Near panic, a majority of the public demanded a more muscular response. A national poll suggested that over 80% of the population favored stringent measures to deal with the Ebola outbreak. Several governors--some engulfed in reelection campaigns—obliged “out of an abundance of caution,” ordering strict and mandatory 21-day home quarantines. The seclusion targeted all health care workers returning from West Africa after an emotionally draining tour of duty attending Ebola patients. Tracked by police, the potentially infected were to monitor their temperature but were not allowed to contact family members or receive visitors. “You can’t take chances on this stuff,” commented the New Jersey’s governor, in reference to an arriving nurse who despite negative tests and lack of symptoms was summarily confined.
Yet, suspicion and apprehension about militarized federal interventions linger, notably in an American culture proud of its organizational prowess and “can do” resolve. Detention can often be counterproductive; violations of human dignity humiliating and degrading since they frequently tend to encourage resistance and evasion. Like their predecessors centuries ago, contemporary public health authorities dealing with Ebola admitted that aggressive monitoring and watching can trigger “perverse incentives” to evade the quarantine. Historically, suspects or sufferers of particularly “loathsome” diseases were expected to cope and adjust to their stigmatized status as pariahs. Medieval castaways were forced to dispose of their properties and leave homes and communities. Shamefully concealing their disgusting appearances, suspects and sufferers were often forced to abandon occupations, break up relationships, seek admission to special institutions, or simply go into hiding. Yet coercion always compromises human dignity, a complex religious and secular concept closely linked to identity and social status. For many in America, the crass inhumanity of such an exile was obvious.
With the advent of civil rights, so-called “social distancing” in private homes or hospital isolation are now seldom involuntary. Yet, the psychological effects of strict social isolation can be serious. Anxiety and fear of contagion--even the possibility of death--could leave many suspects traumatized, lonely, and depressed. In SARS, some observers claimed that, following their ordeal, quarantined persons suffered from post-traumatic stress disorder. In the Ebola crisis, Kaci Hickox, the nurse in New Jersey, found her experience “painful and emotionally draining.” After a tough tour of duty in Africa attending the sick and dying, she was isolated across from a Newark hospital in a drafty tent equipped with a potable toilet. Deprived of her clothing and outfitted with skimpy paper scrubs, the involuntary patient rightly questioned the inhumanity of her virtual imprisonment. Appalled, she was quoted as saying “I don’t plan on sticking to the guidelines” before seeking legal recourse, a rebellion that galvanized the country and led to her eventual discharge, thus illustrating the deeply emotional plight of those subjected to quarantine. Every unwarranted abuse of power can easily heighten and spread the very fear it was meant to suppress. While emotions will always dominate the advent of mass sickness, we must be aware of their influence and power in shaping our behavior and therefore seek to moderate all responses towards a fair way to not only protect the public health but also the suspected or sick victims of disease.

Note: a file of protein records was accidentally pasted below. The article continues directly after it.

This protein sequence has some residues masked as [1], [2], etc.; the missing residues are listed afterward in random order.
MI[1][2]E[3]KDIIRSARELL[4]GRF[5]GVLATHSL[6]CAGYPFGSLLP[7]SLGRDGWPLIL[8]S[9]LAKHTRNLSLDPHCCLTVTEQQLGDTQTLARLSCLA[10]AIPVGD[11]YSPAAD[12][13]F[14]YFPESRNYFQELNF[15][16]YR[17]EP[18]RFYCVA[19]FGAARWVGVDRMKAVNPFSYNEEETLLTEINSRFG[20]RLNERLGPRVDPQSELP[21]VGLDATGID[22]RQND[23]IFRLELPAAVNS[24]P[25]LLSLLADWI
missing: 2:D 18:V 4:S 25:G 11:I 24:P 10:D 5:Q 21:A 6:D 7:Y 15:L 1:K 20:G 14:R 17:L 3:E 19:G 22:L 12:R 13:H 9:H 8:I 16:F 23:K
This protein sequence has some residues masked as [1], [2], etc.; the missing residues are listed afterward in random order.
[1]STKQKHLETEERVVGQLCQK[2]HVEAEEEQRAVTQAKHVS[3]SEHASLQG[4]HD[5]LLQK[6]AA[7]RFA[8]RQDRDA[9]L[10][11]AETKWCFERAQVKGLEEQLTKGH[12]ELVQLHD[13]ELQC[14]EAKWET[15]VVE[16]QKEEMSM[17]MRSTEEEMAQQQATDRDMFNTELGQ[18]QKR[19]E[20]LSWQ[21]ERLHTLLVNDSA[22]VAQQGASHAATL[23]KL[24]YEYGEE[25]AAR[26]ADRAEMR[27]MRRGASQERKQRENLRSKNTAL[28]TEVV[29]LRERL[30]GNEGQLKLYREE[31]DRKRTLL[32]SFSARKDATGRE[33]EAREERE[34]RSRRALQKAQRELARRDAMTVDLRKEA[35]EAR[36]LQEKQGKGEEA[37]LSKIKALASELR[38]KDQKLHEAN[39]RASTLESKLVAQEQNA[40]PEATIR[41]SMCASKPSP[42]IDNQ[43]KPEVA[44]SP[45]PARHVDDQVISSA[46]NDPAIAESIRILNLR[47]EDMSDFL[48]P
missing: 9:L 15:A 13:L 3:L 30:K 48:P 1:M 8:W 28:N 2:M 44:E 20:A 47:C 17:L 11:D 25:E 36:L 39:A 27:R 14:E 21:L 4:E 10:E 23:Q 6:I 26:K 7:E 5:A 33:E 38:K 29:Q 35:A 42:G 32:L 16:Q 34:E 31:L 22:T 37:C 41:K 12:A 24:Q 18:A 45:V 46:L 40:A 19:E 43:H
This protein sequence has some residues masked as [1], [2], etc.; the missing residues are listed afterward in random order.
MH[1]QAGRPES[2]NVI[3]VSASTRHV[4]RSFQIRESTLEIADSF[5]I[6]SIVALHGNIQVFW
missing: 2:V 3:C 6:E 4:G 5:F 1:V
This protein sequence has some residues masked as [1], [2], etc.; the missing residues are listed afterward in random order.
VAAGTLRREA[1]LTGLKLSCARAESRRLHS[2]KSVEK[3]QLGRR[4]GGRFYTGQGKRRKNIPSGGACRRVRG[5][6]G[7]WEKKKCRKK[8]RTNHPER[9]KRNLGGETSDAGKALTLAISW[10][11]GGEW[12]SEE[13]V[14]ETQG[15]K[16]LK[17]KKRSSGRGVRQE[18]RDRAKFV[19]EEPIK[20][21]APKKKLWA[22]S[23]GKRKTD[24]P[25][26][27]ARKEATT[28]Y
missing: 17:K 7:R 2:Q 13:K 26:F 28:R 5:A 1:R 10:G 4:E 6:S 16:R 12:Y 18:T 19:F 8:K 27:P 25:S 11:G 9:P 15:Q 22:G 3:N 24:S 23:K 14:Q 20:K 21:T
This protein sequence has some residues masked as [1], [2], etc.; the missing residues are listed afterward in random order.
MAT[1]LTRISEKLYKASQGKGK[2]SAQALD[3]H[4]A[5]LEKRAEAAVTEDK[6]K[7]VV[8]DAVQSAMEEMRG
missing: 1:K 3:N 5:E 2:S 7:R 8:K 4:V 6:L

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Rick Gladstone, “Liberian Leader Concedes Errors in Response to Ebola,” NY Times, Mar 12, 2015.
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Center for Disease Control and Prevention, Legal Authorities for Isolation and Quarantine, http://www.cdc.gov/quarantine
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Noam N. Levey and Kathleen Hennessey, “Obama Tells CDC He Wants Ebola SWAT Team Ready to Go,” NY Times, Oct 15, 2014.
Interview with Kaci Hickox, Dallas Morning News, Oct 25, 2014.
Karin Huster, “Don’t Let Fear Drive Response,” The Seattle Times, Nov 2, 2014.